The ad said "picturesque." In fact, the house was an affront to the eye. The lawn had not been mowed in months, the exterior paint did not match, the inside of the house was no where near "show" condition, a leaking upstairs bathroom caused the living room ceiling to crack and the kitchen was an ecological disaster.

This example, which is both true and extreme, may have cost the sellers many thousand of dollars. Who would want a home in such terrible shape? Yet with planning, time and a few dollars, the sellers could have resolved these largely superficial problems.

Correctly preparing a home means doing many little chores. The best way to begin the preparation process is to make a list of all the needed repairs both inside and outside the home. From this list the seller can then determine how long the repair period will take, which projects are do-it yourself jobs and what items are best handled by professionals.

If a home is to be sold in April and repairs are expected to take two months, the seller should begin fixing up in late January. If an appraisal is going to be made, repairs must be completed before the appraiser arrives. Since an appraisal report takes three or four weeks to receive, the seller should start fixing up that much sooner.

Most preparation for a residential sale can be done directly by sellers, but consider professional help as well. The cost of these repairs should be balanced against potential time savings and quality workmanship.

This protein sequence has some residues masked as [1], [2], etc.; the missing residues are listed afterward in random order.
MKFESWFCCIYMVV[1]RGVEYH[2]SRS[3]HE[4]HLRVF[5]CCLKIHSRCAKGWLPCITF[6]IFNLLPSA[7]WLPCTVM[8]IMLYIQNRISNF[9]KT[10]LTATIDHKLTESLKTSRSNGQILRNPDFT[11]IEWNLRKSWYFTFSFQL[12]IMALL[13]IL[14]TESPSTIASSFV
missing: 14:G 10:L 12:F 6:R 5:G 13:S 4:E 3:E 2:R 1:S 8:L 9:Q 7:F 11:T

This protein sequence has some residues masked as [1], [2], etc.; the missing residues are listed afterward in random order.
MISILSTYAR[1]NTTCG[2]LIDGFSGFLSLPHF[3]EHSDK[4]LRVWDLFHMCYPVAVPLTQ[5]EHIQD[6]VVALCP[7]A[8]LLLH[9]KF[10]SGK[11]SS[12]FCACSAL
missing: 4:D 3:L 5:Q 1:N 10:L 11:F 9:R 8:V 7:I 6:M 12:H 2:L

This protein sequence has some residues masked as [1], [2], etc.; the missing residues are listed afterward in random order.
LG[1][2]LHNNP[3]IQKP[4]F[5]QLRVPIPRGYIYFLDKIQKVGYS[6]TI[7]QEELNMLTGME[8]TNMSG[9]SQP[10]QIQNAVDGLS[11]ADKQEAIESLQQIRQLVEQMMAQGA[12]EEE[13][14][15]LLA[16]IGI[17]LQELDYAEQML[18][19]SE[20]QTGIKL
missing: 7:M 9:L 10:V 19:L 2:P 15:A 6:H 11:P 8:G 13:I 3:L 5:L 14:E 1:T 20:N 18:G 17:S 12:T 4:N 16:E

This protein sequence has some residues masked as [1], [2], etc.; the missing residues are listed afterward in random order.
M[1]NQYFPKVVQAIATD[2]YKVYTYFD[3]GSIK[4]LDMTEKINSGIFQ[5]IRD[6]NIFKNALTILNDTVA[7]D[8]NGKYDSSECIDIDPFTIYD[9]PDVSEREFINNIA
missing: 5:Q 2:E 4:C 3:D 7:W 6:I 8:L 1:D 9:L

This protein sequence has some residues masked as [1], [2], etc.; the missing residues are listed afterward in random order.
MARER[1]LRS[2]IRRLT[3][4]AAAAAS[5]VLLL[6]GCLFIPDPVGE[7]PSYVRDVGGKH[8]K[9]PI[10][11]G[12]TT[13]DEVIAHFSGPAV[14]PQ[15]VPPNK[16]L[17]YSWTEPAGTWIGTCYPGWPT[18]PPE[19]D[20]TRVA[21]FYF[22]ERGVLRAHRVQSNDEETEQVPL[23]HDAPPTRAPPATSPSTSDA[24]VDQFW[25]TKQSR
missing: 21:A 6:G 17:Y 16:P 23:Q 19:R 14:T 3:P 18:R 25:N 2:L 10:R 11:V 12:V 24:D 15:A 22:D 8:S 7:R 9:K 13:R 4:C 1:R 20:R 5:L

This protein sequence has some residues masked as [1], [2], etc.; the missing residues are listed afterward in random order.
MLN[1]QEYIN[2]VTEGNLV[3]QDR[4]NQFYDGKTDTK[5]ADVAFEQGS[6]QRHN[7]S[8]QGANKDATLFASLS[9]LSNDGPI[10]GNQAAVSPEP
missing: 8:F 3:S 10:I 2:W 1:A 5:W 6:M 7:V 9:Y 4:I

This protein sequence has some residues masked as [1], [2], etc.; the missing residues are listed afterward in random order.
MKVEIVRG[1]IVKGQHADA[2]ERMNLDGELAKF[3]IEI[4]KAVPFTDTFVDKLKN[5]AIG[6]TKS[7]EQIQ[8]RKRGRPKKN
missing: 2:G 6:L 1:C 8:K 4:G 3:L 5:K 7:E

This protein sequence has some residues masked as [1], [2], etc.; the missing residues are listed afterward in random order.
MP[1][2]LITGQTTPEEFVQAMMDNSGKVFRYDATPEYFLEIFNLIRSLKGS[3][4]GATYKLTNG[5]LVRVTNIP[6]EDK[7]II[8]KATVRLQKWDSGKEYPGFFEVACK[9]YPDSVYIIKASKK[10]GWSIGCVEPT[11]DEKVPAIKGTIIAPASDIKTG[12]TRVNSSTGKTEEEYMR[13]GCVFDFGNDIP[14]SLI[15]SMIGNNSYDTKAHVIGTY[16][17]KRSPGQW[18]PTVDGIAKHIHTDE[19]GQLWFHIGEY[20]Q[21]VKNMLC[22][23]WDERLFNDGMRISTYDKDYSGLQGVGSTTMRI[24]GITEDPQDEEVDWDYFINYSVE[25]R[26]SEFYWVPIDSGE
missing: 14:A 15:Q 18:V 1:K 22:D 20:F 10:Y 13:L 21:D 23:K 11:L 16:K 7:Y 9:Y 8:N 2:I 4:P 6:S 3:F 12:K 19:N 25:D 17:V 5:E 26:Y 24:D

Typical fix-up projects could include:

Painting: A fresh coat of paint is about the easiest way to add value to a home. Bright colors can make rooms appear larger and new paint can hide years of wear. Sellers should paint properly; that means sanding and patching before the first brush is wet.

Kitchens: All kitchen appliances must be thorughly cleaned. The best way to do this is with scouring powder and a toothbrush. Cabinets should be cleaned and whatever can be thrown out should be removed to create a more spacious look. It may be worthwhile to move some kitchen items to the basement for temporary storages. Any drip damage beneath the sink, which is usually caused by condensation, should be repaired.

Bathrooms: All sinks and tubs should be caulked. Tile grout should be replaced or cleaned (try bleach and a toothbrush). Accumulated hair and other obstacles should be cleaned from drain pipes. Washers should be changed if necessary. The toilet should be immaculate and the holding tank should not "run".

Basement: Junk should be removed. Moisture damage, if any, should be repaired. The entire basement should be aired out for as long as possible.

General: Broken glass, shades, screens deal light bulbs, etc., should be replaced. Floors and carpets should be cleaned with machines if possible.

The best assessments and prices come from well-prepared homes. Sellers who do not fix up only reduce their bargaining position while limiting the pool of potential buyers.

Peters G. Miller teaches the course "How to Sell Your Own Home - With or Without a Broker" though the Consumer Information Institute here.